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Thursday, July 10, 2008

Philippines, rebels talk to defuse rising violence

These talks seem to go on interminably. As the article notes some field commanders are growing impatient. There are also other rebel groups that are not part of the talks. Talks with the NPA seem to have broken down some time ago. The U.S. may indirectly play a part in the lack of success in negotiations certainly this is so with respect to the NPA which is listed as a terrorist group by the U.S. and so it frowns on negotiations with them. No doubt those revoloutionaries who fought for U.S. independence from Britain would be terrorists according to the present U.S. definition. Apparently however the U.S. has accepted the Maoist victory in Nepal elections. I guess Nepal does not have any oil!


Philippines, rebels talk to defuse rising violence
Wed 9 Jul 2008, 9:26 GMT
MANILA, July 9 (Reuters) - Philippine troops held talks with Muslim secessionist rebels in an emergency meeting on Wednesday in an attempt to defuse rising tensions that could further derail negotiations to end nearly 40 years of conflict, both sides said.
Since May, when Malaysian peace monitors started pulling out, the two sides have been accusing each other of violating a five-old ceasefire, putting at risk talks to set up a homeland for 3 million Muslims.
"We were called by the Malaysians to an informal meeting to cool down tensions," a member of the truce panel of the Moro Islamic Liberation Front (MILF) told Reuters, adding the peace monitors were worried about rising violence.
This was the first time the Malaysian-led monitoring team has called the two sides for talks to discuss the actual situation on the ground and prevent skirmishes from escalating to a full blown conflict.
On Tuesday night, military chief General Alexander Yano said there had ben a spike in the number of violent incidents on the troubled southern island of Mindanao, where the MILF operates. He said 40 skirmishes were recorded from May 1 to June 30.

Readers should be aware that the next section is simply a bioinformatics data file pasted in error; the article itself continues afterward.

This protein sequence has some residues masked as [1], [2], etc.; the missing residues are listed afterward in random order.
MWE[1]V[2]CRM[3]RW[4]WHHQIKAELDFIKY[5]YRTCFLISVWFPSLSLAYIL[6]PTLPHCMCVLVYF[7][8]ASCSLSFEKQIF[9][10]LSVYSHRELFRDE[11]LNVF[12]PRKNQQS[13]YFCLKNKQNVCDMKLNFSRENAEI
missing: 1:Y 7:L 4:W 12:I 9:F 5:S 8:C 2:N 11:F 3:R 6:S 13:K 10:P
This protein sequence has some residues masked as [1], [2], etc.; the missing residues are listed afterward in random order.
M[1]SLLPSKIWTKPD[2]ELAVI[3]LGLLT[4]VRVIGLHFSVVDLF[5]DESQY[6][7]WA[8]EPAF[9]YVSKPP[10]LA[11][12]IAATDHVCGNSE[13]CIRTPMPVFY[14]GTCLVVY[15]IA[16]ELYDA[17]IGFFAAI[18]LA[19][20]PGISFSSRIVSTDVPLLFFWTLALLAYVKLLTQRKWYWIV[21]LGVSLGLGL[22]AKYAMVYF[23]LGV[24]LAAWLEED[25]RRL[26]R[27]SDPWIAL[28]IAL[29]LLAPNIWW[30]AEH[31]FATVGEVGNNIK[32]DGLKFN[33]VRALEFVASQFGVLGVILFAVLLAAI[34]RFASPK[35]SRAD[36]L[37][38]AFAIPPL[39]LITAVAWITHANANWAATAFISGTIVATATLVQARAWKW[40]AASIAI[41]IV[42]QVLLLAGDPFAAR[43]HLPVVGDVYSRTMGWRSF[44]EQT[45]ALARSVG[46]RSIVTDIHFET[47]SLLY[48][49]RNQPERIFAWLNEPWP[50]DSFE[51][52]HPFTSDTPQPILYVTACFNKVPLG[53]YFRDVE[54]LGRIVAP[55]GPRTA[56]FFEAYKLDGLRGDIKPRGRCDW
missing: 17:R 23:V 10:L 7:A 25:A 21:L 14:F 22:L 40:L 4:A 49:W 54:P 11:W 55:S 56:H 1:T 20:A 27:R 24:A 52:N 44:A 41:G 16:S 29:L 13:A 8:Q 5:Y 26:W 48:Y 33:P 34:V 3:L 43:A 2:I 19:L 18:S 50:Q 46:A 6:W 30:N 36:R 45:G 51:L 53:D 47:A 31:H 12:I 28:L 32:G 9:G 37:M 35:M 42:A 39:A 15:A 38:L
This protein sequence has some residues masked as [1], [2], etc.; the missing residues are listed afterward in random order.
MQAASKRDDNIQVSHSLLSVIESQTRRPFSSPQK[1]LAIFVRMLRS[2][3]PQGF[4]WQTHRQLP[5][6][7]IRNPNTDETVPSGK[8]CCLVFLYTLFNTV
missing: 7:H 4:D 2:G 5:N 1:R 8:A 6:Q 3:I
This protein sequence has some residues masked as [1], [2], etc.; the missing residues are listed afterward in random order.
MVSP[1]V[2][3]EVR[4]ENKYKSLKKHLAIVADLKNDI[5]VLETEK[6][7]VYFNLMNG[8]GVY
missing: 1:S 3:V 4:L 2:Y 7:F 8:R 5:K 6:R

When the ceasefire agreement was re-imposed in July 2003, the number of violent incidents involving the two sides went down to almost zero in 2007 from a high of nearly 1,000 incidents in early 2003.
Last month, MILF rebels launched simultaneous attacks on army detachments in three provinces on Mindanao, toppling steel towers holding high-voltage power lines and harassing farmers harvesting rice.
But, the rebels avoided actual confrontation with troops, immediately pulling back after firing at army convoy or at small army outpost.
Mohaqher Iqbal, chief rebel negotiator, said the MILF leadership was committed to the peace talks and did not authorise the actions of some field commanders who were getting impatient due to delays in the peace talks.
Iqbal said they have also filed a complaint against the deployment of troops near MILF bases, describing the moves as "a clear violation of the ceasefire agreement".
The two sides have been talking for 11 years to end a Muslim rebellion that has killed more than 120,000 people and displaced 2 million since the late 1960s.
Talks brokered by Malaysia from March 2001 have been stalled for eight months over constitutional issues, but the two sides are optimistic negotiations would be held late this month in Kuala Lumpur to seal a deal on creating a Muslim homeland. (Reporting by Manny Mogato; Editing by Raju Gopalakrishnan and David Fox)
© Reuters 2008. All Rights Reserved.

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